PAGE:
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In This Section
Dr. Parish-Morris investigates social communication, specifically how vocal communication develops in children and adolescents with autism spectrum disorder. She uses computational approaches and machine learning to identify objective and reliable behavioral markers for use in screening, treatment and intervention response tracking, and to advance biological research.
The research interests of Dr. Parish-Morris include language development, social attention, and the interactive effects of language and social motivation on higher social cognition (e.g., Theory of Mind). Her recent projects include assessing social motivation and language development using infrared eye tracking, studying growth trajectories of receptive and expressive language in preschoolers with autism spectrum disorder (ASD), examining the moderating effects of language on intervention outcomes in 3- to 5-year-olds with ASD, and applying computational linguistics methods to pinpoint a "linguistic signature" of autism.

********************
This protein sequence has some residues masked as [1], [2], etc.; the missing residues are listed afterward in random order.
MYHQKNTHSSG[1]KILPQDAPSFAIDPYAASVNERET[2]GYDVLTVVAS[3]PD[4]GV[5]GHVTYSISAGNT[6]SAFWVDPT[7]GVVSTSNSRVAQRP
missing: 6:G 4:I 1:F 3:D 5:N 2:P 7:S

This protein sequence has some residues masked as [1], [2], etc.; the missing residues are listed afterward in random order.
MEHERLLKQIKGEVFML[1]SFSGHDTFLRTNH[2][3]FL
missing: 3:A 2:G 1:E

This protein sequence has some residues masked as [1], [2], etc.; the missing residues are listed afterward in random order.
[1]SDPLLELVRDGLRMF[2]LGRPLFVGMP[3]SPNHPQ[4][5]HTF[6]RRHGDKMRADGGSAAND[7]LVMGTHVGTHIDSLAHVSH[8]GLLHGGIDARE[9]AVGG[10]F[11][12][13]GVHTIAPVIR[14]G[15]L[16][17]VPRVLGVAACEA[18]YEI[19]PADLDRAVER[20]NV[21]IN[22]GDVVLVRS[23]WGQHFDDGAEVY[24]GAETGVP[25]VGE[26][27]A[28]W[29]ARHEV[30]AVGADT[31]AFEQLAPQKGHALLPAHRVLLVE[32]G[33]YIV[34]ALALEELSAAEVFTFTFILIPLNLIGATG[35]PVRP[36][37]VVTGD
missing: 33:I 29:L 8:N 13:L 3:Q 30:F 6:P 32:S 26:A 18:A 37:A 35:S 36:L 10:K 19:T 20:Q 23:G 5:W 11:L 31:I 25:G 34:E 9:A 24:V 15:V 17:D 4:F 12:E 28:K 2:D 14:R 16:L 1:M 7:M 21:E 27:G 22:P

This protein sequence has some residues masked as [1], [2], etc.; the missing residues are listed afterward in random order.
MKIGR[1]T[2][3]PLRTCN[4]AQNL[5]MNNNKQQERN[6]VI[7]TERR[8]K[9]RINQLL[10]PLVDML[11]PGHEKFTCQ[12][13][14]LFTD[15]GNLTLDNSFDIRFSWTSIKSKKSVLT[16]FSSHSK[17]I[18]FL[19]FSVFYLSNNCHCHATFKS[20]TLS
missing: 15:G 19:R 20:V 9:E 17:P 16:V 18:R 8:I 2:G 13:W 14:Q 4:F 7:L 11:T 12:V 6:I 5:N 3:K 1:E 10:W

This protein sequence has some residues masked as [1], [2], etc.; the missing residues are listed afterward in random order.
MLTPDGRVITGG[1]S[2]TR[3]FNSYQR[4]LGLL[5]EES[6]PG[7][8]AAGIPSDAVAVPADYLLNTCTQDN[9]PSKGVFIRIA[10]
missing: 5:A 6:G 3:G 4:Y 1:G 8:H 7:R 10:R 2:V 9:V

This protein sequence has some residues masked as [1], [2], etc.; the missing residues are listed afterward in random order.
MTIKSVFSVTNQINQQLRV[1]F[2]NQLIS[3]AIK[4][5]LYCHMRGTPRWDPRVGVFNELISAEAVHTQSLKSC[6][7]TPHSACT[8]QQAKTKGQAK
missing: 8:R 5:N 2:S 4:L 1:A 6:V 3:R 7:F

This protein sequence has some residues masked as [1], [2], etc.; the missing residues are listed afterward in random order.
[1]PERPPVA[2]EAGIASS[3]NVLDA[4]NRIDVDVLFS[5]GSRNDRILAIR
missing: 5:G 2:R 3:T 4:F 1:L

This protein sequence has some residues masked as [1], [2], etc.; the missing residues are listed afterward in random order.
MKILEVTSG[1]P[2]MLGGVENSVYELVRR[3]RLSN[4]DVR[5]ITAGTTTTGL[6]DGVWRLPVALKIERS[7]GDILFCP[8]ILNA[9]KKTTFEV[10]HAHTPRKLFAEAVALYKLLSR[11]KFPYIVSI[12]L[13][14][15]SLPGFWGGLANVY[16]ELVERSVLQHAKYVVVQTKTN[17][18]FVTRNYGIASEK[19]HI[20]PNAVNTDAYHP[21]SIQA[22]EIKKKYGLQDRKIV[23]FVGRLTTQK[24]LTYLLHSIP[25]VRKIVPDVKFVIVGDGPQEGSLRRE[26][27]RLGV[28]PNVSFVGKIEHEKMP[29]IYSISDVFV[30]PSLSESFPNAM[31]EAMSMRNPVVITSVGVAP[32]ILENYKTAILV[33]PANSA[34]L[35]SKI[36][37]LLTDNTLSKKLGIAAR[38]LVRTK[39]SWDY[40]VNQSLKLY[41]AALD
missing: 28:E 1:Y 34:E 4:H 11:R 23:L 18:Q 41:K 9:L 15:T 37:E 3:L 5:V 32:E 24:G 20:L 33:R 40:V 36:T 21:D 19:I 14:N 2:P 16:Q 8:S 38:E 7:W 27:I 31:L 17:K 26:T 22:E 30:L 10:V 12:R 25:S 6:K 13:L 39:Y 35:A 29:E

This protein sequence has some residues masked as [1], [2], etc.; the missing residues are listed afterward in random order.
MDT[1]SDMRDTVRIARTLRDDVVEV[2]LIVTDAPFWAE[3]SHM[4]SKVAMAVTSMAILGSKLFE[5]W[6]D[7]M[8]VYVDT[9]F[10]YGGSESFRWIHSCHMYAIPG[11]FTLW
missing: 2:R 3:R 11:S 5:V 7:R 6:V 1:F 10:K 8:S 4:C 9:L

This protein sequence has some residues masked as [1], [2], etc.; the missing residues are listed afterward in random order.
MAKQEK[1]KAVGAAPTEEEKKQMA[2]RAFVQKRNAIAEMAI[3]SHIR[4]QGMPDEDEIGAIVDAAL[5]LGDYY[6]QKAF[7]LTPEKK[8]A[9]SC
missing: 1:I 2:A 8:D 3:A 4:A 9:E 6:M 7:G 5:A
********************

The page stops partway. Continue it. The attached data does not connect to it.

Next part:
Dr. Parish-Morris's long-term research goals are to identify the mechanisms that underlie pragmatic language impairment and social communication difficulty in neurodevelopmental disorders across the lifespan, chart relationships between these domains and functional impairment, inform individualized treatments, and contribute to early identification efforts.
Education and Training
BA, Smith College (Psychology, Linguistics), 2003
PhD, Temple University (Developmental Psychology), 2011
Fellowship, University of Pennsylvania (Psycholinguistics, Autism), 2013
Titles and Academic Titles
Research Assistant Professor of Psychology
International Congress of Infant Studies, 2004-
Society for Research in Child Development, 2004-
Society for Language Development, 2005-
International Society for Autism Research, 2009-
International Meeting for Autism Research Diversity Travel Award, 2011
Alavi-Dabiri Postdoctoral Fellowship Award, 2013
Award of Excellence, Center for Autism Research, 2014
Autism Science Foundation Postdoctoral Fellowship Award, 2014